I get a lot of questions about what camera gear I use to get my shots so I've put together a list of my most used equipment. This is the stuff that comes out with me on almost every trip, but whilst a good camera and set of lenses do help they are no replacement for good photography knowledge. I've seen other photographers produce incredible images on their smartphones - "The best camera is the one you have with you."
Camera body - nikon d800
The Nikon D800 is one of the higher end camera bodies on the market, boasting many features and a fantastic 36 megapixel, full frame sensor. It's not aimed at the beginner market, and while I do absolutely love the Nikon D800 the other bodies I've had have been more than up to the task. Two I'd recommend are the Nikon D3200 (beginner, budget friendly) and the Nikon D7200 (intermediate, more features than the Nikon D3200,) which is the one linked to the left. I found the D7200 to be the biggest step for me in my photography, providing many of the semi-pro features without the huge cost.
Lens - nikon af-s 18-35mm f/3.5-4.5
A wide angle lens is an absolute must for the majority of landscape photographers, and I've recently started using it for some more creative and dramatic equine photography too. This option is fairly budget friendly as far as good quality wide-angle lenses go, but if you can afford it I'd highly recommend the Tamron 15-30mm or the Nikon 14-24mm. Whilst the Nikon 18-35mm may not have the low fixed aperture it is beautifully sharp and nice and light too, making it perfect for my needs. For those on crop sensor cameras I can recommend the Sigma 10-20mm, which was a staple of mine before I upgraded.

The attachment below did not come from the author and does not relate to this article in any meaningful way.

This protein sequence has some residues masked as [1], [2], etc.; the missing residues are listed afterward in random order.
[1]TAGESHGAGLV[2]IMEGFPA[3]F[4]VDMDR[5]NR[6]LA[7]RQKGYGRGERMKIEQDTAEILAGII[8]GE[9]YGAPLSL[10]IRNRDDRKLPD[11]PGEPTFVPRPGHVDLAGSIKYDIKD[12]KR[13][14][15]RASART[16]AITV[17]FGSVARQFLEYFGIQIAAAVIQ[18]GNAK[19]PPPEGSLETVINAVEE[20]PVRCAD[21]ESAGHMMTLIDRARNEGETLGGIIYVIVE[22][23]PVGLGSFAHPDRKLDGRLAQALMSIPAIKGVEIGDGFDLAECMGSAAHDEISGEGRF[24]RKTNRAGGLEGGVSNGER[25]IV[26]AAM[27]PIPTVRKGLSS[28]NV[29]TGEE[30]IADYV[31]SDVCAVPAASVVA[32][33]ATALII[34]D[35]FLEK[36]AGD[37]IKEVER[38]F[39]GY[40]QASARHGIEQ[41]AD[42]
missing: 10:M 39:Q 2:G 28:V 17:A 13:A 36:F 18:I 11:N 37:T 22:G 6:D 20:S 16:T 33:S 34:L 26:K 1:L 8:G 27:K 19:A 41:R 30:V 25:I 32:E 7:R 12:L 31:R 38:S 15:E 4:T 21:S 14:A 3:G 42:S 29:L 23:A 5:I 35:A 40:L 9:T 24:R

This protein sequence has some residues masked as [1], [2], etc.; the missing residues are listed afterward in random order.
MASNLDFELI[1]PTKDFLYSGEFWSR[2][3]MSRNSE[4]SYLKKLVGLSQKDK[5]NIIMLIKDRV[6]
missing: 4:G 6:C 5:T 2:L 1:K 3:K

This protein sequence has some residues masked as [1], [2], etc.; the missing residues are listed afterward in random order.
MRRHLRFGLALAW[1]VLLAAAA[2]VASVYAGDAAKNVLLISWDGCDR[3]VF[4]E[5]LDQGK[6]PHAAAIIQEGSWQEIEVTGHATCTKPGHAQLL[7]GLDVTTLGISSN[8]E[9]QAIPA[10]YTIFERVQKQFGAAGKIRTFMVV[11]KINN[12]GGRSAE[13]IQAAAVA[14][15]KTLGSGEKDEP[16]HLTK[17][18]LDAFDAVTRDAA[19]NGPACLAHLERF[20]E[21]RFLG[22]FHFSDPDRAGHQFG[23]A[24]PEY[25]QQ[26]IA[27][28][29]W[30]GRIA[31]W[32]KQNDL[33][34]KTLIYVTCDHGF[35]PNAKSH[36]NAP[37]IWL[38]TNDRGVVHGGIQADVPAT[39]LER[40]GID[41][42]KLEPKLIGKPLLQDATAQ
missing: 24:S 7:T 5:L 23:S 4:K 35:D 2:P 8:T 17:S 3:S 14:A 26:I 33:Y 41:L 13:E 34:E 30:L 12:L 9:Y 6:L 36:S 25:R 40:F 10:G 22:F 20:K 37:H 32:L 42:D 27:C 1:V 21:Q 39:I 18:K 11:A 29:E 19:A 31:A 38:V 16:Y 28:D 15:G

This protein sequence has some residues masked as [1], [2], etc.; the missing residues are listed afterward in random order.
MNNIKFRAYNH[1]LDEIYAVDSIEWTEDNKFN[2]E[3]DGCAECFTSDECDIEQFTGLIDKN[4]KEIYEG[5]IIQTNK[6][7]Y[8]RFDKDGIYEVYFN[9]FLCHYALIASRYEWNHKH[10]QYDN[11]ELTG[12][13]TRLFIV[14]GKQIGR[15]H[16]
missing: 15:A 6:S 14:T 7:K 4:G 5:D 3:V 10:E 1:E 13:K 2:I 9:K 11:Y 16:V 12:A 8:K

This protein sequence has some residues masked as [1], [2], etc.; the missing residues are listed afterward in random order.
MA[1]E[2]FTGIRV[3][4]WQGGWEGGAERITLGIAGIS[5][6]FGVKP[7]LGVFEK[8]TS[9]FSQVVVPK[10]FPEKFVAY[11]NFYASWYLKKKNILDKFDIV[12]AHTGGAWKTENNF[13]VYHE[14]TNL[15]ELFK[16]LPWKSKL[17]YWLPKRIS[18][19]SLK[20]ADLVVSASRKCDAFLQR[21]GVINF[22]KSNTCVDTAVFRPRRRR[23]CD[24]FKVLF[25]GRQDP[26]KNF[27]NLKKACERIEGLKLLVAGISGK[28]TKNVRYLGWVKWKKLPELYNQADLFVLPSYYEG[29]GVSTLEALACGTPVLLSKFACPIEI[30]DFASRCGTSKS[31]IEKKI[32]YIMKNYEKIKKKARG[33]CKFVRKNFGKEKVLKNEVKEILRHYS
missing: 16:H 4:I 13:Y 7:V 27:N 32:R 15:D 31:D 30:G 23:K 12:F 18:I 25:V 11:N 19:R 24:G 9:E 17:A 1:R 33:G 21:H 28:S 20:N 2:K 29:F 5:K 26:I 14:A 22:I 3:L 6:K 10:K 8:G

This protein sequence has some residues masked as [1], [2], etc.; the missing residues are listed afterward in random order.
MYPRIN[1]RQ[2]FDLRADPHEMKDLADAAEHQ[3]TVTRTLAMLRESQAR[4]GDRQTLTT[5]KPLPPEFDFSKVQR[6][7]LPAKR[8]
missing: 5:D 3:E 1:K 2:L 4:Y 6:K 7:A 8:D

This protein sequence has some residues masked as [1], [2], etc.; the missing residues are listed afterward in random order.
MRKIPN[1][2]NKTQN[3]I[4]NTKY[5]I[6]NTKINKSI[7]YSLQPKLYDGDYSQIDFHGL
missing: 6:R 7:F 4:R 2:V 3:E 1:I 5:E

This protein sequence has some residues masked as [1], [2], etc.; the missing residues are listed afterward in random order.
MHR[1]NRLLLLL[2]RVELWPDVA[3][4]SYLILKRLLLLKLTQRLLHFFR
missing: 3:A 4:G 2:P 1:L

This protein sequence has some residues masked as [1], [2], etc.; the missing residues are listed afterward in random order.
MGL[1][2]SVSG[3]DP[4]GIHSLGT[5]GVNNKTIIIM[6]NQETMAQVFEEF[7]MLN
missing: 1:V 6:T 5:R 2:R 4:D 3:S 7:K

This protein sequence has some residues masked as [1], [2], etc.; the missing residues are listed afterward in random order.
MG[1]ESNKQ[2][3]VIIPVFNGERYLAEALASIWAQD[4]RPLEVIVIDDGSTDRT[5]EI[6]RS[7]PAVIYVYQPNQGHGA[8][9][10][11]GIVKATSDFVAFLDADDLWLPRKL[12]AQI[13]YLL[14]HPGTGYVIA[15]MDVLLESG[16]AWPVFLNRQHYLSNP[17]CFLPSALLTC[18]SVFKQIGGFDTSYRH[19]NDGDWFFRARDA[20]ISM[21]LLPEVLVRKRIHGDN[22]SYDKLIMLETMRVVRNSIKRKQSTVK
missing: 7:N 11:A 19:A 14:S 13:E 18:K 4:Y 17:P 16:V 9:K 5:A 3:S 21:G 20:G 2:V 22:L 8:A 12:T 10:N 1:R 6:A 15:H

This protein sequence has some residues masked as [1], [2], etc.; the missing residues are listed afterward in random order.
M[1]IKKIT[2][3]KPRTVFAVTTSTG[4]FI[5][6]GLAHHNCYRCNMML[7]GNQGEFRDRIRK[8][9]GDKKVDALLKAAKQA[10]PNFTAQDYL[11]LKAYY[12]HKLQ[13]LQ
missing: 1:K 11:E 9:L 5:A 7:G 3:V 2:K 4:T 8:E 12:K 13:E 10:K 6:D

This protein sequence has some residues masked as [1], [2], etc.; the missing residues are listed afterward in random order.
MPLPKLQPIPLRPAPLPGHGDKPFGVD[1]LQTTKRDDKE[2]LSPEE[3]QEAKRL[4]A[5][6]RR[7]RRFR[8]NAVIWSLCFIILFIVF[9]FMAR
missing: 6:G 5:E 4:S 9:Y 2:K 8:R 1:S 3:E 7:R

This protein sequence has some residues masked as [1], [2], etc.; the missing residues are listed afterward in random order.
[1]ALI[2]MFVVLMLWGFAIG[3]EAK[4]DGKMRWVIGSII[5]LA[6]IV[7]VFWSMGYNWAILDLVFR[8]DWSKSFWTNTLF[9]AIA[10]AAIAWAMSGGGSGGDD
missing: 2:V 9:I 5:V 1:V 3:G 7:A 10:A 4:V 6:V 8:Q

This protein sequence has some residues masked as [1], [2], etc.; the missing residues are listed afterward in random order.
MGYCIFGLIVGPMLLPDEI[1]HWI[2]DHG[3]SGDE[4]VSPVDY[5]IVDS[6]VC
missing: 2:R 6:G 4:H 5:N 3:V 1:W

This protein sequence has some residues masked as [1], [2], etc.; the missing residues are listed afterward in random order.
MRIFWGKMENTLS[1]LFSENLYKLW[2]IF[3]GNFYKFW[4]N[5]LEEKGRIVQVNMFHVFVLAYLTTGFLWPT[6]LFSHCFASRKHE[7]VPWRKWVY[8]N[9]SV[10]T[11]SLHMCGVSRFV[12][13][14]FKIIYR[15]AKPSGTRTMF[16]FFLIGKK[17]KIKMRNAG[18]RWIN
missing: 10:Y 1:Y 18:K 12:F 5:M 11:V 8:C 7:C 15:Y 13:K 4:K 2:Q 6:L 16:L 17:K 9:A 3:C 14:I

lens - nikon af 50mm f/1.8d
This could be the best photography purchase you ever make. You may be dismayed by the lack of zoom, but if anything improves your photography more than having to compose by moving around rather than zooming in and out I'd love to know. The 50mm is incredibly sharp, incredibly cheap, and suitable for pretty much all your photography needs. The 'Nifty Fifty' is perfect for everything from landscapes to pet portaits to weddings. It's the cheapest lens in my bag but probably the one I use the most. If you use a crop sensor camera I'd recommend the Nikkor 35mm f/1.8G.